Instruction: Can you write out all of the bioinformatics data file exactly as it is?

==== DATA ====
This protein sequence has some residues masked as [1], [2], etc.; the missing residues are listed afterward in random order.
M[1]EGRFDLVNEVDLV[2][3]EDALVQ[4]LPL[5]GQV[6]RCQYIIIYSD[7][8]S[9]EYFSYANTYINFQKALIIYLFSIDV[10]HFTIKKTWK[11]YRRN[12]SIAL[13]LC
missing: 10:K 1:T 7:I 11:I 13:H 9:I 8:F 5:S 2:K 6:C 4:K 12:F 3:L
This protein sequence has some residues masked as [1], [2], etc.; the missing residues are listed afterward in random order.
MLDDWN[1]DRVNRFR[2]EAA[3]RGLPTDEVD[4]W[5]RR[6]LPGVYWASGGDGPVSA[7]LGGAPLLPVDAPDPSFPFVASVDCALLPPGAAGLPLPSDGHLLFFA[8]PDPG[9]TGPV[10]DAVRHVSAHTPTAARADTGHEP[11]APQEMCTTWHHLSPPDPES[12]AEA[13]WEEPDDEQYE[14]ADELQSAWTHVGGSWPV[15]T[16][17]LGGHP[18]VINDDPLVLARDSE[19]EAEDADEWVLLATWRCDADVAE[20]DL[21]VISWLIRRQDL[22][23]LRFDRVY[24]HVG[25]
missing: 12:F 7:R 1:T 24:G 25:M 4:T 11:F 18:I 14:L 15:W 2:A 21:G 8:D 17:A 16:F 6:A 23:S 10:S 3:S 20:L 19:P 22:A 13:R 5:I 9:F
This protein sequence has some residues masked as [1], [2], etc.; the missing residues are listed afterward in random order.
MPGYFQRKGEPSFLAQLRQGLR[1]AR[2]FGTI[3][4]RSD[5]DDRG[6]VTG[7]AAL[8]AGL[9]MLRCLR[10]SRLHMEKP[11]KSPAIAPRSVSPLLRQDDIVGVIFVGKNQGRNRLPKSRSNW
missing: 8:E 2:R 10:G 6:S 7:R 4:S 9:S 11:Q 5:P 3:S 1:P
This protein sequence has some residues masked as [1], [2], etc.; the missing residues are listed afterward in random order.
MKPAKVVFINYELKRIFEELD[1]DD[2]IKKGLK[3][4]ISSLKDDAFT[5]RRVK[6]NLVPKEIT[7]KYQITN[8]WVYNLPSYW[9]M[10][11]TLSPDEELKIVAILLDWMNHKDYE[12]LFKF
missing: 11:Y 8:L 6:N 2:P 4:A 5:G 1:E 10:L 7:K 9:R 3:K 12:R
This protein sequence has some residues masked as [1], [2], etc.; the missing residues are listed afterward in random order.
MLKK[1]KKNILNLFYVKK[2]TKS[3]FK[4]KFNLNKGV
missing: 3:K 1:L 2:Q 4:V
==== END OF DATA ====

This protein sequence has some residues masked as [1], [2], etc.; the missing residues are listed afterward in random order.
M[1]EGRFDLVNEVDLV[2][3]EDALVQ[4]LPL[5]GQV[6]RCQYIIIYSD[7][8]S[9]EYFSYANTYINFQKALIIYLFSIDV[10]HFTIKKTWK[11]YRRN[12]SIAL[13]LC
missing: 10:K 1:T 7:I 11:I 13:H 9:I 8:F 5:S 2:K 6:C 4:K 12:F 3:L
This protein sequence has some residues masked as [1], [2], etc.; the missing residues are listed afterward in random order.
MLDDWN[1]DRVNRFR[2]EAA[3]RGLPTDEVD[4]W[5]RR[6]LPGVYWASGGDGPVSA[7]LGGAPLLPVDAPDPSFPFVASVDCALLPPGAAGLPLPSDGHLLFFA[8]PDPG[9]TGPV[10]DAVRHVSAHTPTAARADTGHEP[11]APQEMCTTWHHLSPPDPES[12]AEA[13]WEEPDDEQYE[14]ADELQSAWTHVGGSWPV[15]T[16][17]LGGHP[18]VINDDPLVLARDSE[19]EAEDADEWVLLATWRCDADVAE[20]DL[21]VISWLIRRQDL[22][23]LRFDRVY[24]HVG[25]
missing: 12:F 7:R 1:T 24:G 25:M 4:T 11:F 18:I 14:L 15:W 2:A 21:G 8:D 17:A 16:F 6:A 23:S 10:S 3:S 20:L 19:P 22:A 13:R 5:I 9:F
This protein sequence has some residues masked as [1], [2], etc.; the missing residues are listed afterward in random order.
MPGYFQRKGEPSFLAQLRQGLR[1]AR[2]FGTI[3][4]RSD[5]DDRG[6]VTG[7]AAL[8]AGL[9]MLRCLR[10]SRLHMEKP[11]KSPAIAPRSVSPLLRQDDIVGVIFVGKNQGRNRLPKSRSNW
missing: 8:E 2:R 10:G 6:S 7:R 4:S 9:S 11:Q 5:P 3:S 1:P
This protein sequence has some residues masked as [1], [2], etc.; the missing residues are listed afterward in random order.
MKPAKVVFINYELKRIFEELD[1]DD[2]IKKGLK[3][4]ISSLKDDAFT[5]RRVK[6]NLVPKEIT[7]KYQITN[8]WVYNLPSYW[9]M[10][11]TLSPDEELKIVAILLDWMNHKDYE[12]LFKF
missing: 11:Y 8:L 6:N 2:P 4:A 5:G 1:E 10:L 7:K 9:R 3:K 12:R
This protein sequence has some residues masked as [1], [2], etc.; the missing residues are listed afterward in random order.
MLKK[1]KKNILNLFYVKK[2]TKS[3]FK[4]KFNLNKGV
missing: 3:K 1:L 2:Q 4:V